public bool HasReference(ITreeNode element, ICollection<string> names) { // Check it's a string literal, and the text of the // string literal is in the collection of names var literal = element as ILiteralExpression; if (literal != null && literal.ConstantValue.Value is string) return names.Contains((string) literal.ConstantValue.Value); return false; }

Note that this implementation doesn’t do an exhaustive check - it’s looking that the node is a string literal, but not that it’s a string literal inside an attribute declaration where the attribute name is TestCaseSourceAttribute. It’s simply a quick check to try and short circuit unnecessary cache revalidation.

If the consumer doesn’t pass in a collection of names, HasReferences isn’t called, and the cached references are used, or recalculated.

To actually get the references, ReSharper calls GetReferences. It passes in the PSI tree node, and an array of existing references, and expects an array of references to be returned. Taking our example of nunit’s [TestCaseSource("MyProperty"]), the code to create a reference between the string literal “MyProperty” and the property on the current class called “MyProperty” would look something like:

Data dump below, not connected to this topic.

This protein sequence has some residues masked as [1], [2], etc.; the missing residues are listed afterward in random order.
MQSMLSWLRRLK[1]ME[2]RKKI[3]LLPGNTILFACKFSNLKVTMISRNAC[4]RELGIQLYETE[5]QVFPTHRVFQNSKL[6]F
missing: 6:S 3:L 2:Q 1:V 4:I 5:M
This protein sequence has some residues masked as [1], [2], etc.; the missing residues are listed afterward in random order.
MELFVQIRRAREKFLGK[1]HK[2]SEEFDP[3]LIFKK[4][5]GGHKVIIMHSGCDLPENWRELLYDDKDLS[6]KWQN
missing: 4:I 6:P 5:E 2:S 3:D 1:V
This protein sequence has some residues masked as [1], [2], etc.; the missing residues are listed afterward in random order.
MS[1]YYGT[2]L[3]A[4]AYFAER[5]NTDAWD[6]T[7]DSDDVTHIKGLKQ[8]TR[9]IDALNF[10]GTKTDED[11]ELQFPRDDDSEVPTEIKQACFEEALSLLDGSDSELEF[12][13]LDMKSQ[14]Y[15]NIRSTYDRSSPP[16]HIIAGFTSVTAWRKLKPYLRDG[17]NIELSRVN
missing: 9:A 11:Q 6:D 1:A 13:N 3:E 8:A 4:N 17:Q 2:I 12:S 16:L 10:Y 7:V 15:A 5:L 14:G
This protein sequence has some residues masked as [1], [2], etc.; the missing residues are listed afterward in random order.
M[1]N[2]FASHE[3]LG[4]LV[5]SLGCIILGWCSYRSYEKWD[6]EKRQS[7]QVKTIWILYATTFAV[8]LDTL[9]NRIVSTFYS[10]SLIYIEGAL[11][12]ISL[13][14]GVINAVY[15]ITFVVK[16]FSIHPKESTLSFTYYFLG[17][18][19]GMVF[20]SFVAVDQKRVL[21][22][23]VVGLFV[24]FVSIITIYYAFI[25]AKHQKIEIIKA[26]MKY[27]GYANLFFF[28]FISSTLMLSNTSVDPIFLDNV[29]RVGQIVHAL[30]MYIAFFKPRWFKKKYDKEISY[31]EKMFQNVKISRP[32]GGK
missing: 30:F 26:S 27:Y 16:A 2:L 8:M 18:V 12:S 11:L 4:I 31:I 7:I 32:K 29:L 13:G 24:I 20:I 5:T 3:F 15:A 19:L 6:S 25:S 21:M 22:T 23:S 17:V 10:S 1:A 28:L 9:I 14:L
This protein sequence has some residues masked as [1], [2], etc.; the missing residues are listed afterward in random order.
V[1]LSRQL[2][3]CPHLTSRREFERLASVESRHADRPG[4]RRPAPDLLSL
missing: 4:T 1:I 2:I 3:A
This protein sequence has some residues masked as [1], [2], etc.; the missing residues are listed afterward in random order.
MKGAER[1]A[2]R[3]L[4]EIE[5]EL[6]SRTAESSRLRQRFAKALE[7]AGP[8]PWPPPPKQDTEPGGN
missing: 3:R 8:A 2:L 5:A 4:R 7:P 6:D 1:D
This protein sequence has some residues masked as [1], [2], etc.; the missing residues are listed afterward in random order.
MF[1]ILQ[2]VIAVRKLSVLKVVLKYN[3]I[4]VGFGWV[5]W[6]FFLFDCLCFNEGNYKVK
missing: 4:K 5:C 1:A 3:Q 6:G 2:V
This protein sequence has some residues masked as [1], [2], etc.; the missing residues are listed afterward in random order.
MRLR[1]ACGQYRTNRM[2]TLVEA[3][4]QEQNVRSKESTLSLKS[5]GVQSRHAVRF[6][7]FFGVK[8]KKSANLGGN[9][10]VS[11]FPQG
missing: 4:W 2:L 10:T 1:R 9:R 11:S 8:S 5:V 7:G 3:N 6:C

public static readonly ClrTypeName TestCaseSourceAttribute = new ClrTypeName("NUnit.Framework.TestCaseSourceAttribute"); public IReference[] GetReferences(ITreeNode element, IReference[] oldReferences) { var literal = element as ILiteralExpression; if (literal != null && literal.ConstantValue.Value is string) { var argumentExpression = literal as ICSharpExpression var attribute = AttributeNavigator.GetByConstructorArgumentExpression(argumentExpression); if (attribute != null) { var @class = attribute.Name.Reference.Resolve().DeclaredElement as IClass; if (@class != null && Equals(@class.GetClrName(), TestCaseSourceAttribute)) { var method = MethodDeclarationNavigator.GetByAttribute(attribute); if (method != null && method.DeclaredElement != null && typeElement == null) { typeElement = method.DeclaredElement.GetContainingType(); } if (typeElement != null) { return new IReference[] { new PropertyDataReference(typeElement, literal) }; } } } } return EmptyArray<IReference>.Instance; }

The process breaks down like this:

  1. Check the node is a string literal
  2. Use AttributeNavigator to find an attribute, given an argument in the constructor. This walks up the PSI tree from the string literal, looking for an attribute usage. It it fails to find the attribute, it returns null